Essentialism is a powerful theory about Christian identity, because it reduces various complex questions to one issue: the determination of an invariable essence. What distinguishes Christianity from other religions? What is authentic Christian faith and what is contrary to it? What is the unity of Christianity beneath all the different forms of expression? What is its identity through time? Which aspects of faith are indispensable? All these questions are answered at once by essentialism. However, the price to be paid for this simplification is high. It implies that differences among Christians themselves cannot be essential; that Christian history should contain some kind of homogeneous development of the essential content of faith; and finally, that church unity can only come about when all agree about the essence. Should we not rather look for an alternative way to think about Christian identity? In this book, modern philosophical analyses of the identity of objects and persons are used to develop an alternative which can do more justice to the differences and changes within Christianity.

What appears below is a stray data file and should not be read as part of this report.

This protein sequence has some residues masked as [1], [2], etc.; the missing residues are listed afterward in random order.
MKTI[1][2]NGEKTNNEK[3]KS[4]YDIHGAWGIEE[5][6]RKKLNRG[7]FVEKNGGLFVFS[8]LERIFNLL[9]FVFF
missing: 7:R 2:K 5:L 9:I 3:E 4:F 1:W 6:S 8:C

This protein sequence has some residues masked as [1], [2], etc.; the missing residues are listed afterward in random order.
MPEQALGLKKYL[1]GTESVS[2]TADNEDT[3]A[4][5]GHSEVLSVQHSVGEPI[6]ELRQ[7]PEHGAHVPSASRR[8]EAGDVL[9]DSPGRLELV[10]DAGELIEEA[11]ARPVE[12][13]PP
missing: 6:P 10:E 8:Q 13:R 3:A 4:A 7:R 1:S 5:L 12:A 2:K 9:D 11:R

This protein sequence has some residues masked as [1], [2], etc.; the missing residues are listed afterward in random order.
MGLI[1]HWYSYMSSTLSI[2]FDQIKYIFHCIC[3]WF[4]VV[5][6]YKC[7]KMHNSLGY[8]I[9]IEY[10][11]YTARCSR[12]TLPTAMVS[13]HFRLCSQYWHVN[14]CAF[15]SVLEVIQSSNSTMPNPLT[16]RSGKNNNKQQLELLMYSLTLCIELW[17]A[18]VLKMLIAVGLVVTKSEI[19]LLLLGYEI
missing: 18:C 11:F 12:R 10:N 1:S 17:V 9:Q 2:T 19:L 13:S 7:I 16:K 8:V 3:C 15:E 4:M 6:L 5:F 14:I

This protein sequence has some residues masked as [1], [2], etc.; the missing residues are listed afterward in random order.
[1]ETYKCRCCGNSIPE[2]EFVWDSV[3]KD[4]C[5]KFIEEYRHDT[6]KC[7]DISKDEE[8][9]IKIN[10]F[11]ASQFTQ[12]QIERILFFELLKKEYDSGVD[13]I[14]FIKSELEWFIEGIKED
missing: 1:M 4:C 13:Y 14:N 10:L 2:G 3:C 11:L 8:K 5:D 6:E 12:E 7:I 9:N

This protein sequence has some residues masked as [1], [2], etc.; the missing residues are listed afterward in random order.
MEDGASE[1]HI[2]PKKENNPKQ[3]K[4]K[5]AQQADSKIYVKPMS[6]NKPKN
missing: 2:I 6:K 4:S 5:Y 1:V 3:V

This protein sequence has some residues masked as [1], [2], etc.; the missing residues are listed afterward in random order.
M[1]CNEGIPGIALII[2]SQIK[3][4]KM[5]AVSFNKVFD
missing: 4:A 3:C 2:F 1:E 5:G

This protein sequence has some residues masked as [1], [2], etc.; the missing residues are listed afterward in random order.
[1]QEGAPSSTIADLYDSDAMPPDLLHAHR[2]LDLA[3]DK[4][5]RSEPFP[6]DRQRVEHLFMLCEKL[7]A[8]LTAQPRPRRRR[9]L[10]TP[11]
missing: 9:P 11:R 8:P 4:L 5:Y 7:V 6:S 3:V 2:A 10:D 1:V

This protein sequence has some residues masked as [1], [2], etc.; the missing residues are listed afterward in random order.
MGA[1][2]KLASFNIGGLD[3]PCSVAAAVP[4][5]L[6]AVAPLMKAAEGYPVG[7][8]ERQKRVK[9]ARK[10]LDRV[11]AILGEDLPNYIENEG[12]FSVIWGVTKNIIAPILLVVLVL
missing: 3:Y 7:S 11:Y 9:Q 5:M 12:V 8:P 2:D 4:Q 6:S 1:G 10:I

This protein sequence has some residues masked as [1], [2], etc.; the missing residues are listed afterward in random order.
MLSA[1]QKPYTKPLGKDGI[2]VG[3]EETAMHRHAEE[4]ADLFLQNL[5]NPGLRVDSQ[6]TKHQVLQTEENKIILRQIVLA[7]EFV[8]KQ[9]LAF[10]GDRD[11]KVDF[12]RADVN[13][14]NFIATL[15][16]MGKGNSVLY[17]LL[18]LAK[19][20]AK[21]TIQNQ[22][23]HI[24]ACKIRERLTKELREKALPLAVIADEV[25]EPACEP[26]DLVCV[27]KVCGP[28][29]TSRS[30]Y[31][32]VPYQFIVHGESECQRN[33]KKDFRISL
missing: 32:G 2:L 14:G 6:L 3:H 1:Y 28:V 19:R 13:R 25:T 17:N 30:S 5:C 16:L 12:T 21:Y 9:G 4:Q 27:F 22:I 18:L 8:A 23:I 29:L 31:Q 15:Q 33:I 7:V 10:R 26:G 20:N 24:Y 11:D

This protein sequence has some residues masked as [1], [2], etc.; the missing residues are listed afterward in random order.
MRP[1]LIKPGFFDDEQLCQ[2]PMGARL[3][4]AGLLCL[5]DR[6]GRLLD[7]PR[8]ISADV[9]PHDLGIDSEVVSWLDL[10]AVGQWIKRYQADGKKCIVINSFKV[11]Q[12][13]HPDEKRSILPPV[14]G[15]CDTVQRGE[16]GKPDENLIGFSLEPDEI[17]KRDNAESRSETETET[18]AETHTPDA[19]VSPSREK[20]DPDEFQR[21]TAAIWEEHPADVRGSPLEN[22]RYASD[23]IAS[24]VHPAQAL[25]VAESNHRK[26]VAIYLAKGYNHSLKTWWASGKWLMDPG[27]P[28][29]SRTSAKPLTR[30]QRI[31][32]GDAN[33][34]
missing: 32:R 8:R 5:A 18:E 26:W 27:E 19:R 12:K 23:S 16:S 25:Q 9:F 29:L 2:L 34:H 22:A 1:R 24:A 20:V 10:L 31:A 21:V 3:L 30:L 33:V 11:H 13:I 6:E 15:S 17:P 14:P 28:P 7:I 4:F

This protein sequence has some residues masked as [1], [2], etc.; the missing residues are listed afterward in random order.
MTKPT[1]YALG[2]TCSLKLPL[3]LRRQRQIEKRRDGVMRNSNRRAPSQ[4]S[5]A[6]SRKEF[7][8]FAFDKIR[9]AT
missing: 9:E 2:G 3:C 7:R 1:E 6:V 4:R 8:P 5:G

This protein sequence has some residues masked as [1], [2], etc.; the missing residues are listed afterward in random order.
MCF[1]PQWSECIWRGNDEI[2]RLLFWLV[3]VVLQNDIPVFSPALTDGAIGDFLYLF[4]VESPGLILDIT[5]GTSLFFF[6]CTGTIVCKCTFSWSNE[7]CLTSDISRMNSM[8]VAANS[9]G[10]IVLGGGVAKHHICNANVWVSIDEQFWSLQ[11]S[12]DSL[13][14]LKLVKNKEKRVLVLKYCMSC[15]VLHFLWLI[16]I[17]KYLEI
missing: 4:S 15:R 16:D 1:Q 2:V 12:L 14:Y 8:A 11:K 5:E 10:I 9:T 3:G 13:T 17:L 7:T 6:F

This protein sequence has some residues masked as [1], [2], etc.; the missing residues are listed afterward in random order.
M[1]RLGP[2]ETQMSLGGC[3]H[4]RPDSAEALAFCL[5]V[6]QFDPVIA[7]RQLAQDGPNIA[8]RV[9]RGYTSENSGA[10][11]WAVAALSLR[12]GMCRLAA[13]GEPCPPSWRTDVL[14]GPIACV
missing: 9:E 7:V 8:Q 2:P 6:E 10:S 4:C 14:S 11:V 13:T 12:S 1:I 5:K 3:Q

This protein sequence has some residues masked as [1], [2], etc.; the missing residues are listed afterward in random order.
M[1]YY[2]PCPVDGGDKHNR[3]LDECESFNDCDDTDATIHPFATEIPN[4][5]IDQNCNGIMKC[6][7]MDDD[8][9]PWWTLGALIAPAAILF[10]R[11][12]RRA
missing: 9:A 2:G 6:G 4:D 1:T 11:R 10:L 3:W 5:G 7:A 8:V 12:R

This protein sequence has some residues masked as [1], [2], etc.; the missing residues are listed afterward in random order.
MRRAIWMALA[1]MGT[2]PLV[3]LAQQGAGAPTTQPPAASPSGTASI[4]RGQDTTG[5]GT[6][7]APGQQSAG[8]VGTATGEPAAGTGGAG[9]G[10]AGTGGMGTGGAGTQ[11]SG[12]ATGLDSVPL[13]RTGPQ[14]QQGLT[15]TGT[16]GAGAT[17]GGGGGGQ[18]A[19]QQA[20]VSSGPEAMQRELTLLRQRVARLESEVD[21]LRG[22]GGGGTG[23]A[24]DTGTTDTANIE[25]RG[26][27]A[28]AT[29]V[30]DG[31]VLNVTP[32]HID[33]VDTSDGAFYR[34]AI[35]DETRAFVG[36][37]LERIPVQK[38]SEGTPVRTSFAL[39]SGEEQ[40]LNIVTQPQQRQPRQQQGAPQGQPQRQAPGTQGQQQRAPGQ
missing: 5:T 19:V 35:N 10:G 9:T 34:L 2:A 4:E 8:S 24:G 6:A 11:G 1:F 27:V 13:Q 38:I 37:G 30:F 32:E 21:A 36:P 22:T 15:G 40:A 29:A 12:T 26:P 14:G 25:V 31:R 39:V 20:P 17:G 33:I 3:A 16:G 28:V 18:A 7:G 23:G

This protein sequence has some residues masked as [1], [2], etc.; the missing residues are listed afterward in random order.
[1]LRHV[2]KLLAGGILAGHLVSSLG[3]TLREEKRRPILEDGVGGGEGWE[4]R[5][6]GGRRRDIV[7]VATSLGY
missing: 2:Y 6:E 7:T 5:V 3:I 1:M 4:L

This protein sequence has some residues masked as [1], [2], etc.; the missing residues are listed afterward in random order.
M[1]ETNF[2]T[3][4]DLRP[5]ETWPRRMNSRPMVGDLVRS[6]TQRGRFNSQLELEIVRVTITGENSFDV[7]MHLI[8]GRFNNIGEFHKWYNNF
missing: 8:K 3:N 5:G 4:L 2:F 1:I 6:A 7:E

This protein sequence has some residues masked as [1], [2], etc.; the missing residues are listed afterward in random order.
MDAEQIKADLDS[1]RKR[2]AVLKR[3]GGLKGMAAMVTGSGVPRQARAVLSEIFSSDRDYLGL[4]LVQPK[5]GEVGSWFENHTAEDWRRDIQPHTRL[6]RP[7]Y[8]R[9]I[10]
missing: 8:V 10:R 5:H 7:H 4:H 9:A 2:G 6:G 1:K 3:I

Frankfurt/M., Berlin, Bern, Bruxelles, New York, Oxford, Wien, 2000. 350 pp.
Contents: Analysis of the meaning and use of terms like ‘identity’, ‘essence’, ‘tradition’ and ‘Christianity’ – Doctrine as
the normative boundary to a Christian tradition – The changing goals and aims of Christian practices – The hermeneutical problem
of using the Bible as authority – Narrative identity as a way of finding the value of past tradition.